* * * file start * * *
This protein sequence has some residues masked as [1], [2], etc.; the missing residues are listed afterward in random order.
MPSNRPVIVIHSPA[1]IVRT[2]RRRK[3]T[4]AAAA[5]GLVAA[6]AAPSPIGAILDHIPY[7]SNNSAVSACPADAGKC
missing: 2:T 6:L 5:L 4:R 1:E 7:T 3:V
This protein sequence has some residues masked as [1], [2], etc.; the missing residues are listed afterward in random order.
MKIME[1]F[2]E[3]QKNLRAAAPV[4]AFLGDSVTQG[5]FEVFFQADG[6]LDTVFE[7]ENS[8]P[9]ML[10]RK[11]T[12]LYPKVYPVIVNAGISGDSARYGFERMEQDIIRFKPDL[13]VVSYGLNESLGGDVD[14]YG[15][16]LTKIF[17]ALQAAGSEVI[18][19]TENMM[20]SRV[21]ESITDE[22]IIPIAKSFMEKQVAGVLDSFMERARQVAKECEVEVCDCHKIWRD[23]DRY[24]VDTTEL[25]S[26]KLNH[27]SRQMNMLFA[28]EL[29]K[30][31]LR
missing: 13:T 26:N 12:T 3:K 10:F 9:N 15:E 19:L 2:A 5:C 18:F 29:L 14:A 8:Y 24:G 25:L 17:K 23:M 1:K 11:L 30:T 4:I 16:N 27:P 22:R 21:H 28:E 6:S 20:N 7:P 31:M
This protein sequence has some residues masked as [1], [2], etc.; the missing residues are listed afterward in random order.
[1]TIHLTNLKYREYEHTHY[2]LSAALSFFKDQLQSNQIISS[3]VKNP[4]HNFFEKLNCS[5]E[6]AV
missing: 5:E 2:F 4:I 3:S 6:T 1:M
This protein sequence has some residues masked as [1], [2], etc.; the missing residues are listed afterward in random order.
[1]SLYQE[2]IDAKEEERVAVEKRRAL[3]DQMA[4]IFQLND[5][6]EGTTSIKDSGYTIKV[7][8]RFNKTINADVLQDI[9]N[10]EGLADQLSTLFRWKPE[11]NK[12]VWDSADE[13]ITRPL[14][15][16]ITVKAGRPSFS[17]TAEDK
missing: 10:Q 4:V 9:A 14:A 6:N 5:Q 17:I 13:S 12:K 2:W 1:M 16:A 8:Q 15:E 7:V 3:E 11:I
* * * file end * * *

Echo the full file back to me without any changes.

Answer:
This protein sequence has some residues masked as [1], [2], etc.; the missing residues are listed afterward in random order.
MPSNRPVIVIHSPA[1]IVRT[2]RRRK[3]T[4]AAAA[5]GLVAA[6]AAPSPIGAILDHIPY[7]SNNSAVSACPADAGKC
missing: 2:T 6:L 5:L 4:R 1:E 7:T 3:V
This protein sequence has some residues masked as [1], [2], etc.; the missing residues are listed afterward in random order.
MKIME[1]F[2]E[3]QKNLRAAAPV[4]AFLGDSVTQG[5]FEVFFQADG[6]LDTVFE[7]ENS[8]P[9]ML[10]RK[11]T[12]LYPKVYPVIVNAGISGDSARYGFERMEQDIIRFKPDL[13]VVSYGLNESLGGDVD[14]YG[15][16]LTKIF[17]ALQAAGSEVI[18][19]TENMM[20]SRV[21]ESITDE[22]IIPIAKSFMEKQVAGVLDSFMERARQVAKECEVEVCDCHKIWRD[23]DRY[24]VDTTEL[25]S[26]KLNH[27]SRQMNMLFA[28]EL[29]K[30][31]LR
missing: 13:T 26:N 12:T 3:K 10:F 9:N 15:E 19:L 2:A 5:C 18:F 29:L 14:A 8:Y 24:G 25:L 17:K 23:M 1:K 11:L 30:T 4:I 16:N 27:P 22:R 21:H 28:E 6:S 20:N 7:P 31:M
This protein sequence has some residues masked as [1], [2], etc.; the missing residues are listed afterward in random order.
[1]TIHLTNLKYREYEHTHY[2]LSAALSFFKDQLQSNQIISS[3]VKNP[4]HNFFEKLNCS[5]E[6]AV
missing: 5:E 2:F 4:I 3:S 6:T 1:M
This protein sequence has some residues masked as [1], [2], etc.; the missing residues are listed afterward in random order.
[1]SLYQE[2]IDAKEEERVAVEKRRAL[3]DQMA[4]IFQLND[5][6]EGTTSIKDSGYTIKV[7][8]RFNKTINADVLQDI[9]N[10]EGLADQLSTLFRWKPE[11]NK[12]VWDSADE[13]ITRPL[14][15][16]ITVKAGRPSFS[17]TAEDK
missing: 10:Q 4:V 9:A 14:A 6:N 5:Q 17:I 13:S 12:K 2:W 1:M 16:A 8:Q 15:E 7:V 3:E 11:I